It was the first night of Passover, and I was trying to coax my four-year-old into a clean outfit for the Seder. Her polka-dotted tank top from two summers ago and mismatched biking shorts didn’t seem appropriate for a formal religious dinner on a cold evening in Chicago.
She rejected each outfit I suggested.
“No, no, no, no, and no, with a side of no,” she chanted, as I pointed to dresses in her closet.
“I’ll wear that one,” she said finally, pointing to her favorite ice skating costume with the royal blue and white-satin-trimmed tulle tutu.
“Fine,” I said. All I said was that she had to wear something clean, after all.
“I don’t want to go to Passover,” she said. I don’t necessarily want to go to Passover either, I thought to myself, given my own complicated emotions around this particular holiday.
“What is Passover anyway?” she asked.
“Passover is the holiday where Jewish people celebrate their freedom from slavery in Egypt. Moses kept asking the Pharoah to let the Jewish people go, but Pharoah refused. So God sent ten plagues to the Egyptians.”
“Oh!” she exclaimed, recognition lighting up her face. “We learned about this in Sunday school. I remember some of the plagues. There were bugs that ruined the crops. And the animals died and there were frogs and the people didn’t have enough to eat.”
“Yes,” I told her. “And the name Passover comes from the tenth plague, the worst one.” I swallowed hard and continued. “God ordered the killing of the firstborn son of each of the Egyptian families. The Jewish families marked the front door of their houses with the blood of a sacrificial lamb, so that God knew to pass over their houses and spare their firstborn sons. See? Pass Over?”
My daughter looked at me but said nothing. She remained quiet, an uncommon phenomenon.
When she spoke, her voice was uncertain and confused.
“Is God one of the bad guys?” she whispered.
“Umm, tell me what you mean,” I responded, unsure where this was going.
“Well, he killed those babies. But they didn’t do anything. And he made the animals sick and they died. So, is God one of the bad guys?” she said again.
Her question gutted me. I’ve agonized over Passover for the past twelve years, ever since the loss of our first baby. A boy.
My little girl brought up an issue that I cannot reconcile– does God value the life of one person over another? Why were the lives of innocent Egyptian children worth less than the lives of innocent Jewish slaves? In my own life experiences, I identify more closely with the grieving Egyptian mother than with the soul in bondage, but only because I have never been without my freedom, not for one minute of my incredibly blessed life.
“It is really awful to think about innocent children dying,” I said to my little girl. “Sometimes, when people are trying to make changes to the way things are, there are other people who are afraid of those changes, so they say NO! But sometimes, the thing that needs to change is so important that the people saying YES! have to fight back against the people saying NO! And innocent people can get hurt during the fight. Do you remember the three things that cause many wars?”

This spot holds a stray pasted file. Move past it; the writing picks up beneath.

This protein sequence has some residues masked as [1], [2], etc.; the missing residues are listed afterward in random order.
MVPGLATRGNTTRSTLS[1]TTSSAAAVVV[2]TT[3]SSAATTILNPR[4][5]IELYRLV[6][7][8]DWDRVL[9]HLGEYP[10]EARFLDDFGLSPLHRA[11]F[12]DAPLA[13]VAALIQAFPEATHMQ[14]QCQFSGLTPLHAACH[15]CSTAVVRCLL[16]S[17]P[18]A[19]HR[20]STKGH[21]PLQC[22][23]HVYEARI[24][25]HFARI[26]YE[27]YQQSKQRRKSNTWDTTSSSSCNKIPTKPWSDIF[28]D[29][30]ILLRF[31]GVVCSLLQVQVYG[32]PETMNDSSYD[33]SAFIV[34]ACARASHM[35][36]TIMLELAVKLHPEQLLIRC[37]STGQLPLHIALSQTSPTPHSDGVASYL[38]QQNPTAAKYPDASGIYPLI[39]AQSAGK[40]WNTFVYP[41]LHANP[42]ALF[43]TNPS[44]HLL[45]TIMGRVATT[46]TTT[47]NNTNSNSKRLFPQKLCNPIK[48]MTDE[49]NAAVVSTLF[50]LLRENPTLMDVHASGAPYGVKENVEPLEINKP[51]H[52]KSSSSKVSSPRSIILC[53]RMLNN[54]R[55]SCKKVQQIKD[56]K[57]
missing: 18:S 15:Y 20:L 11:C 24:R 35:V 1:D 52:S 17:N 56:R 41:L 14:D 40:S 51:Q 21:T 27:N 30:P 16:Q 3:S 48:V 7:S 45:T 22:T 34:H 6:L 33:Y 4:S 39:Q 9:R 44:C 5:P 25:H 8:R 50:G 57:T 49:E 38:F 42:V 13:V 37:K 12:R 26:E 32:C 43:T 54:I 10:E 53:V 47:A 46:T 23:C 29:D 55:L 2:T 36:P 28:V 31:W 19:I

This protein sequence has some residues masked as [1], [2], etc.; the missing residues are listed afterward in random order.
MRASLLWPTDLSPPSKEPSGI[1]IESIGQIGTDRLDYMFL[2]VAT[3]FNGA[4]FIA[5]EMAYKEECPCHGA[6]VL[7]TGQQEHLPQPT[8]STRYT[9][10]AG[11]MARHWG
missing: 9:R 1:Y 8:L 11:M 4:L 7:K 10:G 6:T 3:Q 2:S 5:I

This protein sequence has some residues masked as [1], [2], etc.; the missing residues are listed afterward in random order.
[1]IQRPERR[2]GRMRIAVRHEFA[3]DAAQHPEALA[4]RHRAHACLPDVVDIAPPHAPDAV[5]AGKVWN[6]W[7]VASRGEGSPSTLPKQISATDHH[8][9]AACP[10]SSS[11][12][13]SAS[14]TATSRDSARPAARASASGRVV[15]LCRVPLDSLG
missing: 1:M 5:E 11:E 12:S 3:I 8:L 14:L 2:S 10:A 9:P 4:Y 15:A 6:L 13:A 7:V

“Yes,” she said, nodding. “Land, money and power. Like in Maleficent! The bad king wanted land and power, so he started a war with the fairy creatures.”
I said, “Yep. The king was afraid of Maleficent because she had power. He was willing to hurt and kill others so he could try to take away her power. And then, it got confusing. Because Maleficent – who had been good and kind and pure—well, she became willing to hurt and kill people in trying to get her revenge and keep her power. Sometimes people on both sides of a war get hurt, especially when both sides really believe that they are right.” My daughter was listening, rapt.
“The Pharoah was willing to hurt and kill the Jews to keep them under his power as slaves. And God knew that slavery was wrong and that the Jews deserved to be free. But in trying to make the Pharoah let the Jewish people go, God made war upon the Egyptians, and innocent people get hurt in war.”
“Why do we have war, if people get hurt?” my little one asked.
“Because sometimes war seems to be the only way to make scary changes happen,” I answered. “And even the good guys can make decisions that cause people to get hurt, because they don’t see another way. Like how Abraham Lincoln ended up sending thousands of innocent soldiers to their deaths in the Civil War while they were fighting to free the black slaves and save the Union. It’s very sad. And as far as Passover goes, you are right that those innocent animals and children didn’t deserve to die. During the Seder, we remember the ten plagues and the terrible suffering of the Egyptian people.”
My little girl, so young and so old, climbed into my lap for a cuddle. I pressed my lips into her wild curls and felt all the feelings. Sad for the lost Egyptian boys and their mamas who lived with such immeasurable loss. Grateful for the freedom of my people and the luxury of freedom of worship in my country. Joyful for my healthy, curious child who asks such amazing questions. Hopeful that I can give good answers. Astonished that a child so young can ask questions that remind me of the great costs of the freedom I enjoy.
Carrie Goldman is the award-winning author of Bullied: What Every Parent, Teacher, and Kid Needs to Know About Ending the Cycle of Fear (Harper Collins, 2012). www.carriegoldmanauthor.com